Ministry in an Increasingly Hispanic Church
There is no doubt that the present and future of U.S. Catholicism in the twenty-first century is intimately linked to the Hispanic experience. How is the Catholic Church in the United States responding to this reality? What kind of pastoral leaders are needed in faith communities where Hispanics are present? Most Catholic pastoral leaders sooner or later will be working with this population. This course offers an in-depth analysis of Hispanic Catholicism, looking at historical, socio-economic, educational, spiritual, ministerial, and theological dynamics that will encourage intercultural competencies to work with this important population in the Church in the United States.
Spanish for Hispanic Ministry
This course acclimates the seminarian to Hispanic Ministry through Liturgy, sacraments, para-liturgical celebrations and cultural notes. Emphasis is on oral work (pronunciation and sight reading) with supplementary vocabulary and grammar.
Liturgical and Devotional Spanish
A continuation of Spanish for Hispanic Ministry, a prerequisite, this course further develops oral skills and lays a foundation for preparing simple homilies.
Practical Spanish for Priests
Offered second semester only if there was no Spanish class first semester, this course guides the seminarian through practical situations, emphasizing good pronunciation. Each week there is substantial oral preparation with short, timely readings.
Spirituality of the Psalms
The main objective of this course is to introduce students to the biblical Psalms as liturgy and as sacred literature so that they may learn to appreciate their power and to actualize their many possibilities in prayer and pastoral ministry.
The Mystery of Suffering in the Old and New Testaments
Suffering is an inescapable fact of human life. This course will examine the many different approaches to the mystery of suffering in the Old and New Testaments. Suspicious of easy answers, we will learn to listen to the questions raised by suffering in all its forms. At the same time, we will try to arrive at possible pastoral strategies that may bring comfort to those to whom we minister.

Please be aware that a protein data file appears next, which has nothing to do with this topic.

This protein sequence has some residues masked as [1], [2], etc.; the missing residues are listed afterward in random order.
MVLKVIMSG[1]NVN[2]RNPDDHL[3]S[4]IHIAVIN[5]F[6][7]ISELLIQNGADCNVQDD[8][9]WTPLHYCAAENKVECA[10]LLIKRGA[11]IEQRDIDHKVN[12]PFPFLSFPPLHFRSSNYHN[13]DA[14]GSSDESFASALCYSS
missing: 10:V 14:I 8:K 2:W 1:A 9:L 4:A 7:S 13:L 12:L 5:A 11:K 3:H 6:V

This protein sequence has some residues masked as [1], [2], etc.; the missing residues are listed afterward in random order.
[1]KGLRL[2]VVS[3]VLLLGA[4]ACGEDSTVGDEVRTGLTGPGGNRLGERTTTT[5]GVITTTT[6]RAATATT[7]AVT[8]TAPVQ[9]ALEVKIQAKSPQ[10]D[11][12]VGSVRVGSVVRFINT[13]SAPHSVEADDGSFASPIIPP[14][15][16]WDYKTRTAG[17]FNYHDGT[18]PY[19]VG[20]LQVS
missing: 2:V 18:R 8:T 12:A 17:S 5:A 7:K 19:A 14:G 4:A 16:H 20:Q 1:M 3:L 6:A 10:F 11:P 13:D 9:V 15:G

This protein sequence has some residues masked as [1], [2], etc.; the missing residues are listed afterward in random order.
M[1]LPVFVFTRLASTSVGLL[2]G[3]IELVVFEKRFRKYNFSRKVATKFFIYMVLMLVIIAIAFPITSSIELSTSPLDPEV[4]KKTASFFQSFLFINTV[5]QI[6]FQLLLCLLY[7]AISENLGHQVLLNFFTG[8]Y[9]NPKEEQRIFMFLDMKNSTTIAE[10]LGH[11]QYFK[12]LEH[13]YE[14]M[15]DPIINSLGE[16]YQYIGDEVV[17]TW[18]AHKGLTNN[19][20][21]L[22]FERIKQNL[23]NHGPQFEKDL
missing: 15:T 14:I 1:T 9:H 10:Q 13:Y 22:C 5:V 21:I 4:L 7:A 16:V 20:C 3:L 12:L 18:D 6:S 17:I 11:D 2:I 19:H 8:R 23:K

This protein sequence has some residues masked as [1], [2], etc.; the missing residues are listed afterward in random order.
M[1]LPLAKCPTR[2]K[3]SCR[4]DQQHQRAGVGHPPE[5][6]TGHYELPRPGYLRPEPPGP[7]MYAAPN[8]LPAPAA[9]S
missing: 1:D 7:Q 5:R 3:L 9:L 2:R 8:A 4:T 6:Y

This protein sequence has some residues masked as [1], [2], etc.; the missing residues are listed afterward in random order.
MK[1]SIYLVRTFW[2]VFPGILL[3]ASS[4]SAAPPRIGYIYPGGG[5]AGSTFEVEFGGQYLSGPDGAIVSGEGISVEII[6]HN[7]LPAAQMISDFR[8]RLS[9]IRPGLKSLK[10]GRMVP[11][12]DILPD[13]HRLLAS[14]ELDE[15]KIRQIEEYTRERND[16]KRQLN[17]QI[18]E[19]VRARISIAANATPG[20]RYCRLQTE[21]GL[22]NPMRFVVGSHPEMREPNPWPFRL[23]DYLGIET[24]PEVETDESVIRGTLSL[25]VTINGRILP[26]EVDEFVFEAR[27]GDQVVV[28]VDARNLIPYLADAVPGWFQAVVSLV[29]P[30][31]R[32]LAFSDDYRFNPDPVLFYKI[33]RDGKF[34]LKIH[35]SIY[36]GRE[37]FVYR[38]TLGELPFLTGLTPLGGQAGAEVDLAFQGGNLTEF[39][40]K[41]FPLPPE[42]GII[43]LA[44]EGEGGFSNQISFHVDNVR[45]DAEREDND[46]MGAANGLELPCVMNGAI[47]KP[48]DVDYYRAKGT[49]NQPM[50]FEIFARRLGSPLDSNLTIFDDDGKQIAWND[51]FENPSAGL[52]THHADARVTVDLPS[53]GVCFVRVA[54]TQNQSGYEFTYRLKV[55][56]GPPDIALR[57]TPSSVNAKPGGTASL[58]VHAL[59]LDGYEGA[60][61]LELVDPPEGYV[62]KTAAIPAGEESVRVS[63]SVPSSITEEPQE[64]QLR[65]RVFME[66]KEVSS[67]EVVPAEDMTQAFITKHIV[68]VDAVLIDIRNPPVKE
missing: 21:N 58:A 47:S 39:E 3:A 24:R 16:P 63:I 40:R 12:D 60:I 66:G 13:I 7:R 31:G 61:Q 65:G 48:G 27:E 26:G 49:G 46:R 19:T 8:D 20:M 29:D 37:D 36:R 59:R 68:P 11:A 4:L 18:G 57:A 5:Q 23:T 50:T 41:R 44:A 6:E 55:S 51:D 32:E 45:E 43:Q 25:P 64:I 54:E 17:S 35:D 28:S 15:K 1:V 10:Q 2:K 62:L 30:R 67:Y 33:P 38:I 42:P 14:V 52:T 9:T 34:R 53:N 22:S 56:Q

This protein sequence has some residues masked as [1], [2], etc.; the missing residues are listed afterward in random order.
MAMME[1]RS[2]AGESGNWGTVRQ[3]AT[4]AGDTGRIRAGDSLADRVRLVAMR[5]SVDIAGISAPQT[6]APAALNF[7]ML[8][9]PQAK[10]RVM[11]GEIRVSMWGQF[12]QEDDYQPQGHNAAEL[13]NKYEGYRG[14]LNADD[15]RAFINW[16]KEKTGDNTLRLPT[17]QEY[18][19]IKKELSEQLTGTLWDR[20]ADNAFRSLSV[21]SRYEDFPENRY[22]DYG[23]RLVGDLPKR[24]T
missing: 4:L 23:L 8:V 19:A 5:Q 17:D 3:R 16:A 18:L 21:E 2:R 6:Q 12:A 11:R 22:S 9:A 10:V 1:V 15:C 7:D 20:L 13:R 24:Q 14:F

The Parables of Jesus
“At its simplest the parable is a metaphor or simile drawn from nature or common life, arresting the hearer by its vividness or strangeness, and leaving the mind in sufficient doubt about its precise application to tease it into active thought” (C. H. Dodd).
This course will engage the parables of Jesus in their historical and literary contexts. The objective will be to rediscover the rhetorical power of these stories and look for ways to actualize them in preaching and teaching.
Temple and Priest in the Old Testament and Beyond
Judaism and Christianity were profoundly affected by the practices, sensibilities, and worldview of the Second Temple (515 BCE – 70 CE). The Second Temple operated from particular views about reality, which were articulated in words and experiences of God in sacred space and in the temple ritual. This course will disclose those operating assumptions by examination of the biblical and relevant extra-biblical documents in which they are expressed. Recurrent subjects will be: holiness, purity, sacred space, real presence, and priestly identity.
The Early Church in the New Testament
This course is an examination of the New Testament texts, particularly Acts, 1-2 Timothy and Titus, and the Catholic Epistles, with constant attention directed to the question: How did the Christian movement take shape from the time of the first apostles to the third-generation Church reflected in the latest New Testament writings? The course treats the dynamics of charism and institution; regional difference and essential cohesion; the Church we know and the communities that coalesced into it or disappeared altogether; and the importance of attending to the particular situations and approaches represented when we apply these texts to the present.
The Book of Revelation - “Worship and Justice”
The goal of this course is to clarify how this violent work involves a deep and effective engagement with the love of God and the power of worship. After addressing the problems with popular understandings of Revelation, this course will set it in the context of the dynamic genre of apocalypse. Then follows a close reading of the text, with a view to how it can deepen our sense of the glory and the justice of God in a world that makes absolute demands on us in subtle and not so subtle ways.
The Liturgy of the Hours
This elective endeavors to unfold the importance of the Liturgy of the Hours in the life of the Church. The historical, theological and pastoral dimensions of how the Church has been faithful to the mandate of Luke 18.1 will be explored through class lectures and students’ presentations. Special emphasis will be given to (1) the Psalter’s consecration of time, (2) the relationship between the Eucharist and the Liturgy of the Hours and (3) the concepts of praise, supplication and intercession in the various Liturgical Hours of the Day.